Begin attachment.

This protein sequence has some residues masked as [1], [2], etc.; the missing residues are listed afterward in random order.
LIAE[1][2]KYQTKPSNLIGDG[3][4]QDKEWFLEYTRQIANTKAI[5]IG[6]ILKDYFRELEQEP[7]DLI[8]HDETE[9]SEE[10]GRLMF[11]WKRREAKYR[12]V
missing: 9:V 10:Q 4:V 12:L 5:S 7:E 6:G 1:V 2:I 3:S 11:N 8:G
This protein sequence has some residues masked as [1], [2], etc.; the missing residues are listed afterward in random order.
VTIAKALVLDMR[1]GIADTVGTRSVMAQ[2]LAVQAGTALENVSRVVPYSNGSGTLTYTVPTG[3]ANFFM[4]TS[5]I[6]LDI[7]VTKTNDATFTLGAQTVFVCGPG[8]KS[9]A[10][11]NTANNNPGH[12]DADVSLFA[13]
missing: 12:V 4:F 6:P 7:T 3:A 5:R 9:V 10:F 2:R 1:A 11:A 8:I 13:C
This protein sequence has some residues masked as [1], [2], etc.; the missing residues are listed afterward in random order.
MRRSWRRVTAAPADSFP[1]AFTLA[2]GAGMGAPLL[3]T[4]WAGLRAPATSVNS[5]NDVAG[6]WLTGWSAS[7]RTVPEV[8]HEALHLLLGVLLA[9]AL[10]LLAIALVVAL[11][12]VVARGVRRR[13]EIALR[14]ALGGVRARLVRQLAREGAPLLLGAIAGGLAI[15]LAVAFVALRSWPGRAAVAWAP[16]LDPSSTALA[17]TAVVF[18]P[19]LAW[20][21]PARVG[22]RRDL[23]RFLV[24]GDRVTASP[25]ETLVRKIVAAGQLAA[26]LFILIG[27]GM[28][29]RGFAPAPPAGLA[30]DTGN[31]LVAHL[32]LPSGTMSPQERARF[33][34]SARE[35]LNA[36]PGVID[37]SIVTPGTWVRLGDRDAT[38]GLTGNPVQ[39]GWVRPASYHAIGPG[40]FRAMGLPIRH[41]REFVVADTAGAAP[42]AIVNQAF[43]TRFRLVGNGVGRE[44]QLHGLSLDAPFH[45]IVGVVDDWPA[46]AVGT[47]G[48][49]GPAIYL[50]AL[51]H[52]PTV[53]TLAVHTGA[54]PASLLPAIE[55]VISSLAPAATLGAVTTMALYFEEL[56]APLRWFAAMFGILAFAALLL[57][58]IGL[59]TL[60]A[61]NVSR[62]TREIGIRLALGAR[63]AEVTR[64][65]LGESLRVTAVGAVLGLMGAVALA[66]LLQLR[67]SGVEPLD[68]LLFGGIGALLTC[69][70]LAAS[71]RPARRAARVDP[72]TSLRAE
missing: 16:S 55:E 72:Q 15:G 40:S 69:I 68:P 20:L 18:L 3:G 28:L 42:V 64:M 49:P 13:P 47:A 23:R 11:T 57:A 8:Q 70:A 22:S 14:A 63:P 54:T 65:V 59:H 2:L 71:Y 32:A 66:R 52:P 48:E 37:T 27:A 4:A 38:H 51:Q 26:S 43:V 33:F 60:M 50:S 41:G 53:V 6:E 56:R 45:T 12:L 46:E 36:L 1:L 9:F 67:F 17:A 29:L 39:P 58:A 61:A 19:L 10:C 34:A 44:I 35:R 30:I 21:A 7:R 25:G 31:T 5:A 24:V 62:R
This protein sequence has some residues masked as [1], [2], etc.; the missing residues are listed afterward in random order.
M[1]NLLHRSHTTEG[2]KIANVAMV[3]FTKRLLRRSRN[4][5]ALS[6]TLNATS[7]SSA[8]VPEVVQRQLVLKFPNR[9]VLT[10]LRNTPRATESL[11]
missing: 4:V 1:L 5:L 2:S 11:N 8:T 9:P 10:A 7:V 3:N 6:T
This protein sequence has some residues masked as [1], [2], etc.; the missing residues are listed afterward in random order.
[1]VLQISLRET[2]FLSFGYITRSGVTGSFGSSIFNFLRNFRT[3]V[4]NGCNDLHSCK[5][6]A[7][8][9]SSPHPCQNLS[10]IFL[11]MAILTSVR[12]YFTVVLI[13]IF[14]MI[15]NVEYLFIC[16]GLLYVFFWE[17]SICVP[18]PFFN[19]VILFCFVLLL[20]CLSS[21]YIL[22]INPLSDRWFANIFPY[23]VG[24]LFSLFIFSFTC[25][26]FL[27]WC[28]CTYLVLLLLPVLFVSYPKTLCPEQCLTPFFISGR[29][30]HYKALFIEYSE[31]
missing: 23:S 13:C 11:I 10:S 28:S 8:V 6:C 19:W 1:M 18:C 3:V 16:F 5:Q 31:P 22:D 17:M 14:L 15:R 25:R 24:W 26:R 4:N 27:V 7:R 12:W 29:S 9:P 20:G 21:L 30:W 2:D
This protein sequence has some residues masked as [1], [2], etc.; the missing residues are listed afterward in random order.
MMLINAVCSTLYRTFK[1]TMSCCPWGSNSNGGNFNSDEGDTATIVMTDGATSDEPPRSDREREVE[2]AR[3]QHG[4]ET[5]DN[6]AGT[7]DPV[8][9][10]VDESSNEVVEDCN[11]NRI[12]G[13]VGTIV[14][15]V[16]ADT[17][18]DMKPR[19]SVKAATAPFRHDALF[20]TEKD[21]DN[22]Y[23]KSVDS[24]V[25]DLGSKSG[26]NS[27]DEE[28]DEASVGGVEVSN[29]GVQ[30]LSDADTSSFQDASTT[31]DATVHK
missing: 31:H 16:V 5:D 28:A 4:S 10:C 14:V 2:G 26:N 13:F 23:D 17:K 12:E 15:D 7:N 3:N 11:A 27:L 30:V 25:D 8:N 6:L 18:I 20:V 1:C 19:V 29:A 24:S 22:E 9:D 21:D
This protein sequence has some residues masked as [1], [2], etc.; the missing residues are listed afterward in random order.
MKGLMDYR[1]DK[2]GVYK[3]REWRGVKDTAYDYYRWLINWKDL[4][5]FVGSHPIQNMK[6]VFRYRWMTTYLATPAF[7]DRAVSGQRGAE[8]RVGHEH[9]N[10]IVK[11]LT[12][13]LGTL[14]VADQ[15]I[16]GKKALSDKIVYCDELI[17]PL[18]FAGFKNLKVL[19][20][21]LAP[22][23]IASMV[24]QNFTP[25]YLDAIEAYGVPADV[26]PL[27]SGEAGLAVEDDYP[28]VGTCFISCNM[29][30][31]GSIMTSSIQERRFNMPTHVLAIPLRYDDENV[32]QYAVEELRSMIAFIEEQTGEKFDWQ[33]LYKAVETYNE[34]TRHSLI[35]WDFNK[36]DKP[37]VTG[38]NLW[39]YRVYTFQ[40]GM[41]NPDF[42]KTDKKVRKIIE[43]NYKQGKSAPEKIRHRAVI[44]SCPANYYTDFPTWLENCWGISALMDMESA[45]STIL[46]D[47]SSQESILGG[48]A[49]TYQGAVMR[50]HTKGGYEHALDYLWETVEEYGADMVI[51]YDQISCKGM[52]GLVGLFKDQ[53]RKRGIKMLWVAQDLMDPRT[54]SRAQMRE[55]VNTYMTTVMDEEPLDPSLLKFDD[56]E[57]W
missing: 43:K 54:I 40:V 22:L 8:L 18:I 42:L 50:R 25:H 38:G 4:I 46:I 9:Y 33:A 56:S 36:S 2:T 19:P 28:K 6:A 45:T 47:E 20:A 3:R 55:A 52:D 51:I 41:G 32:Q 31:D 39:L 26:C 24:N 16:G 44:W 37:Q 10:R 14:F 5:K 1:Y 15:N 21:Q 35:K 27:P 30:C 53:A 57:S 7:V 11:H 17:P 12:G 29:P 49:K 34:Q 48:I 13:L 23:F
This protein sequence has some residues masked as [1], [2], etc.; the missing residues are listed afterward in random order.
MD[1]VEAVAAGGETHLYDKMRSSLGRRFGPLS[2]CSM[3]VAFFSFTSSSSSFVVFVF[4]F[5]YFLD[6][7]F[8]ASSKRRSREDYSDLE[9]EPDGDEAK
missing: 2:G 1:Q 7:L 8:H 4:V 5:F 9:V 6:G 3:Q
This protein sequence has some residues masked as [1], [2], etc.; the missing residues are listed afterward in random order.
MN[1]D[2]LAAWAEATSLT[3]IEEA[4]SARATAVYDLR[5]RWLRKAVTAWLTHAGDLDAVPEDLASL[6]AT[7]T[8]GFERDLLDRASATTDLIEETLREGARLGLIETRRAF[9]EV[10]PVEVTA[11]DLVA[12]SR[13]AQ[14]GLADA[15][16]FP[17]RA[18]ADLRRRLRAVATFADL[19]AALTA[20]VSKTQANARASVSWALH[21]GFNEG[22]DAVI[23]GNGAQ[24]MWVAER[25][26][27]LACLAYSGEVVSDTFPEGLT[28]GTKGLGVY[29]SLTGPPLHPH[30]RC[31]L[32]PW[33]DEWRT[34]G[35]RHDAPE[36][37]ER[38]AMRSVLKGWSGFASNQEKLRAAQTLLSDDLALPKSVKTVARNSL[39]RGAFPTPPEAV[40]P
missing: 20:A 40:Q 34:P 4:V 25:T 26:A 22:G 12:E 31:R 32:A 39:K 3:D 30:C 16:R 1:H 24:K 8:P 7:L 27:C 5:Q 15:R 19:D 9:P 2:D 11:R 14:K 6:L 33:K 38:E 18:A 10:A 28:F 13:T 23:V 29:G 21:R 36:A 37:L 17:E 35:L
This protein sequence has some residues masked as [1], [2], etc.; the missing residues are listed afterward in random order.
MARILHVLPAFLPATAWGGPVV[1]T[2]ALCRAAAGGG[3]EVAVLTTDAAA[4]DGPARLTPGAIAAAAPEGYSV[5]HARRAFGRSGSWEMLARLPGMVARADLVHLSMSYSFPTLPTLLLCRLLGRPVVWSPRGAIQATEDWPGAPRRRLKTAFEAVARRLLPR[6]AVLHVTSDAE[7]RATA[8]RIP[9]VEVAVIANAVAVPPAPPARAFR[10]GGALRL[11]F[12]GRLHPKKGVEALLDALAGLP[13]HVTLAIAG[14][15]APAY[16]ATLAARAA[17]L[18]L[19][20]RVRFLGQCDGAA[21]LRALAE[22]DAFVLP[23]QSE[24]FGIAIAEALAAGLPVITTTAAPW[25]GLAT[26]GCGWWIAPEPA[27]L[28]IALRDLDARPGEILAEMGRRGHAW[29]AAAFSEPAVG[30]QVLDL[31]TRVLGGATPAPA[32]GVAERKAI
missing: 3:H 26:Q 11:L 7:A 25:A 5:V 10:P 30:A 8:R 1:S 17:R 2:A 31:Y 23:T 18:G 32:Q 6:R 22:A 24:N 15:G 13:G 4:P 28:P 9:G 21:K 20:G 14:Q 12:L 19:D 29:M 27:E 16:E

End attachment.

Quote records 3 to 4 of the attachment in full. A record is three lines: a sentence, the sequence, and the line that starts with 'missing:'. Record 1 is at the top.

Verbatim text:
This protein sequence has some residues masked as [1], [2], etc.; the missing residues are listed afterward in random order.
MRRSWRRVTAAPADSFP[1]AFTLA[2]GAGMGAPLL[3]T[4]WAGLRAPATSVNS[5]NDVAG[6]WLTGWSAS[7]RTVPEV[8]HEALHLLLGVLLA[9]AL[10]LLAIALVVAL[11][12]VVARGVRRR[13]EIALR[14]ALGGVRARLVRQLAREGAPLLLGAIAGGLAI[15]LAVAFVALRSWPGRAAVAWAP[16]LDPSSTALA[17]TAVVF[18]P[19]LAW[20][21]PARVG[22]RRDL[23]RFLV[24]GDRVTASP[25]ETLVRKIVAAGQLAA[26]LFILIG[27]GM[28][29]RGFAPAPPAGLA[30]DTGN[31]LVAHL[32]LPSGTMSPQERARF[33][34]SARE[35]LNA[36]PGVID[37]SIVTPGTWVRLGDRDAT[38]GLTGNPVQ[39]GWVRPASYHAIGPG[40]FRAMGLPIRH[41]REFVVADTAGAAP[42]AIVNQAF[43]TRFRLVGNGVGRE[44]QLHGLSLDAPFH[45]IVGVVDDWPA[46]AVGT[47]G[48][49]GPAIYL[50]AL[51]H[52]PTV[53]TLAVHTGA[54]PASLLPAIE[55]VISSLAPAATLGAVTTMALYFEEL[56]APLRWFAAMFGILAFAALLL[57][58]IGL[59]TL[60]A[61]NVSR[62]TREIGIRLALGAR[63]AEVTR[64][65]LGESLRVTAVGAVLGLMGAVALA[66]LLQLR[67]SGVEPLD[68]LLFGGIGALLTC[69][70]LAAS[71]RPARRAARVDP[72]TSLRAE
missing: 16:S 55:E 72:Q 15:G 40:S 69:I 68:P 20:L 18:L 3:G 28:L 42:V 64:M 49:P 13:P 47:A 23:R 11:T 57:A 8:Q 70:A 22:S 14:A 63:P 54:T 65:V 59:H 2:L 71:Y 32:A 66:R 52:P 48:E 37:T 27:A 4:A 38:H 51:Q 26:S 43:V 33:F 60:M 50:S 41:G 53:V 6:E 56:R 45:T 12:L 46:E 36:L 1:L 9:F 67:F 17:A 29:L 39:P 58:A 61:A 19:L 10:C 34:A 44:I 35:R 30:I 21:A 7:R 25:G 31:T 5:A 24:V 62:R
This protein sequence has some residues masked as [1], [2], etc.; the missing residues are listed afterward in random order.
M[1]NLLHRSHTTEG[2]KIANVAMV[3]FTKRLLRRSRN[4][5]ALS[6]TLNATS[7]SSA[8]VPEVVQRQLVLKFPNR[9]VLT[10]LRNTPRATESL[11]
missing: 4:V 1:L 5:L 2:S 11:N 8:T 9:P 10:A 7:V 3:N 6:T